Hypothetical One: The homestead of Ralph and Tonya R. was Ralph’s separate property, which he owned prior to their marriage. In his will, Ralph left that homestead to Kendal, his daughter by a previous marriagel. Kendal attempted to oust Tonya and his and Ralph’s son, Blake, who is twelve, from the residence. Could Kendal legally force Tonya and Blake from their home?

In Texas, upon death of the owner, the homestead is set apart for use by minor children and the surviving spouse by virtue of Texas Estates Code §102.004. That right is exclusive. Therefore, Tonya has the legal right to remain in the homestead throughout her own lifetime.  Kendal cannot oust Tonya and Blake, nor can she force them to allow her to move in with them. This is true regardless of the provision in Ralph’s will leaving the property to Kendal.  Texas Estates Code §§102.005, 353.051.

Hypothetical Two: At the time that Daniel P. died, he had a minor daughter, Stephanie, who lived with her mother, Daniel’s ex-wife. Daniel left his homestead to his adult son, Stanley. Stanley, who was executor, sold the house during the administration of Daniel’s estate. Daniel’s estate was insolvent, meaning the estate did not have sufficient funds to pay its debts. Daniel owed $100,000.00 in credit card debt when he died. The credit card company attempted to obtain the proceeds of the sale of Daniel P’s homestead. Who won: Stanley or the credit card company?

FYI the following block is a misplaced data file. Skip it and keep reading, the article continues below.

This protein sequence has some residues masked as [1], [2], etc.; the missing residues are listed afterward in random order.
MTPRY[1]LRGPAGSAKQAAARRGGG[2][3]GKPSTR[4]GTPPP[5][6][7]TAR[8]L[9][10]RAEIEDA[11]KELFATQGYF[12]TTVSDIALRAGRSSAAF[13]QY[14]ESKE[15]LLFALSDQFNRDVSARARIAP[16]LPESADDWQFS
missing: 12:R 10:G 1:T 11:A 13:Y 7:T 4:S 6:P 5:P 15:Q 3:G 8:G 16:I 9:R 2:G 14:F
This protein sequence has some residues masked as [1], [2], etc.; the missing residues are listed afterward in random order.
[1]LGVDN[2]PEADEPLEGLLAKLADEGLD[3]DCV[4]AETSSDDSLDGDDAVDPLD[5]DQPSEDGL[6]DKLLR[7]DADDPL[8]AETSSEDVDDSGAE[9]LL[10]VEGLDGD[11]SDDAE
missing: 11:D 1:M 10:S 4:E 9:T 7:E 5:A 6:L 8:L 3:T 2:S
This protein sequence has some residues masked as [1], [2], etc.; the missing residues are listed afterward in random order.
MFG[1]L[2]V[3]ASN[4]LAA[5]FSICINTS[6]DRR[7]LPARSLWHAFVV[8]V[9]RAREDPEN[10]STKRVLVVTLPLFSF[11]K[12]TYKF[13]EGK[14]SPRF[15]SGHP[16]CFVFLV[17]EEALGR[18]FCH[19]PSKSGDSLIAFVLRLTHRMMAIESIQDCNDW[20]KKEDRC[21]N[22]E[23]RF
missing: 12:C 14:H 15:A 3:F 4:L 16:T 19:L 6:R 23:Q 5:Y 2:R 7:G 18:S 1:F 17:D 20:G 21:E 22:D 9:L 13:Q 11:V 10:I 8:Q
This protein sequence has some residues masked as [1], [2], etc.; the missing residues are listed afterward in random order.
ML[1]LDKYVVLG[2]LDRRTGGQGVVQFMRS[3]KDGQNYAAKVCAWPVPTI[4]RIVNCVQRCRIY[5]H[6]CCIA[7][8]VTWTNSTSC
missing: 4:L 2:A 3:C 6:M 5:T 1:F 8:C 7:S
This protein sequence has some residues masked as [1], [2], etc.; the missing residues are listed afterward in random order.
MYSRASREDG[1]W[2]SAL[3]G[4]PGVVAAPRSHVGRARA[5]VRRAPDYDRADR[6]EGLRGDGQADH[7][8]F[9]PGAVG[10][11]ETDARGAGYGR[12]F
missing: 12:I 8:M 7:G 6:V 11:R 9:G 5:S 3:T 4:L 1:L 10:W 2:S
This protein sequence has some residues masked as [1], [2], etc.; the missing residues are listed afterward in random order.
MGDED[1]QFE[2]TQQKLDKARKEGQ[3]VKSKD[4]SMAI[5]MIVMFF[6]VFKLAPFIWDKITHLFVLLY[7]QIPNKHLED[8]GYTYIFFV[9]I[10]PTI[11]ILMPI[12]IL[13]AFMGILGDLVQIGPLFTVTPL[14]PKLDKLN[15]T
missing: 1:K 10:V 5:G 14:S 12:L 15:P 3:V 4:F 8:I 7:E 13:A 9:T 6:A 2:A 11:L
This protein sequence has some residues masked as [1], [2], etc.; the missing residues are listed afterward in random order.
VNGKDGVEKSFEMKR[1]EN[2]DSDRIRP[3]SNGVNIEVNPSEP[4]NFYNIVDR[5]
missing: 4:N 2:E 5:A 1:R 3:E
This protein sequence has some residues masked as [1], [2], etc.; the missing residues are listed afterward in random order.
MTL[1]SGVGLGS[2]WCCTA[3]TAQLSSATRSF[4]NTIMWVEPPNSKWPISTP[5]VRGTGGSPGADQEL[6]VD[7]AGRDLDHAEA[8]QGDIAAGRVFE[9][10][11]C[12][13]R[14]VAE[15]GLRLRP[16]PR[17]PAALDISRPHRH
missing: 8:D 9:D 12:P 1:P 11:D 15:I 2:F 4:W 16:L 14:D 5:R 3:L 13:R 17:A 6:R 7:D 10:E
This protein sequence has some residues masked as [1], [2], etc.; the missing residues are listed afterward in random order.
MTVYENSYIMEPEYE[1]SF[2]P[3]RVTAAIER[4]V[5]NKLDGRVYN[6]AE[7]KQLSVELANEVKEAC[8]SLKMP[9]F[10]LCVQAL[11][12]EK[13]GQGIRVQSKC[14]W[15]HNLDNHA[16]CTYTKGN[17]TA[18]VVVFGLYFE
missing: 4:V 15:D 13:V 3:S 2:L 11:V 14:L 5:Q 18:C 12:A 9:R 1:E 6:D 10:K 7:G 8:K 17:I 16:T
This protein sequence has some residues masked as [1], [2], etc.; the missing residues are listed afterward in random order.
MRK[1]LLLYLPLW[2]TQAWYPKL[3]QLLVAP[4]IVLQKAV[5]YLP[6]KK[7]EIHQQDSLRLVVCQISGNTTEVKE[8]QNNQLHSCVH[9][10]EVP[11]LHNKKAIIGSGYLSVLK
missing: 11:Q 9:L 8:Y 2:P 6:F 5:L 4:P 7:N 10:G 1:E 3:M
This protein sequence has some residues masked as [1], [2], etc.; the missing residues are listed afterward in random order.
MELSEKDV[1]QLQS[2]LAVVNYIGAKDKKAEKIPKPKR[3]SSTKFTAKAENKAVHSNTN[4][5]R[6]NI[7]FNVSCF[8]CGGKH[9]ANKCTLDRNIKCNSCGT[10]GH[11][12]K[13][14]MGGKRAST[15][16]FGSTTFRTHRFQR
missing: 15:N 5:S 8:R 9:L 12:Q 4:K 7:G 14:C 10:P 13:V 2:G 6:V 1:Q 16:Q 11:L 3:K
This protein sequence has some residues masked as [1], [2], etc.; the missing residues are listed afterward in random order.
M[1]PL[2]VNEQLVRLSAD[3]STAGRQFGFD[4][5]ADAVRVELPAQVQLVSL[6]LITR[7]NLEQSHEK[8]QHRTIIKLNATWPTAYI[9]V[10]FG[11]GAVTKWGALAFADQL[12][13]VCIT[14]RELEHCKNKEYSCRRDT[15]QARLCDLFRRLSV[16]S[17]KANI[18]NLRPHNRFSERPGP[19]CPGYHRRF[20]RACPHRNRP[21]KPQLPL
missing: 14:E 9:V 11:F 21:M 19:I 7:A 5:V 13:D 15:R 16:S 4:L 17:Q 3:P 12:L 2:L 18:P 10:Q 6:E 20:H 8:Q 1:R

In this case, Stanley won. Based on the statute cited above and an Austin Court of Appeals case, National Union Fire Ins. Co. of Pittsburg, Pa. v Olsen, 920 S.W.2d 458, 461 (Tex.App.-Austin 1996, no writ) the homestead passed to Stanley free of general creditors’ claims. The existence of a minor child creates the exempt status. It didn’t matter that Stephanie did not live in the house. The same exemption would have applied if Stephanie did not exist, but Stanley, as an adult child of the decedent, was living in the homestead at Daniel’s death.

In addition, it does not matter that Stanley sold the house after his father died. The status of the homestead was determined immediately upon Daniel’s death as passing free of debt to Stanley. Thereafter, the homestead would never become subject to the decedent’s debt. Therefore, when Stanley sold the property, the proceeds were also free of his father’s debt.

Sandra W. Reed is an attorney with Katten & Benson, an Elder Law firm in Fort Worth. She lives in beautiful Somervell County, near Chalk Mountain.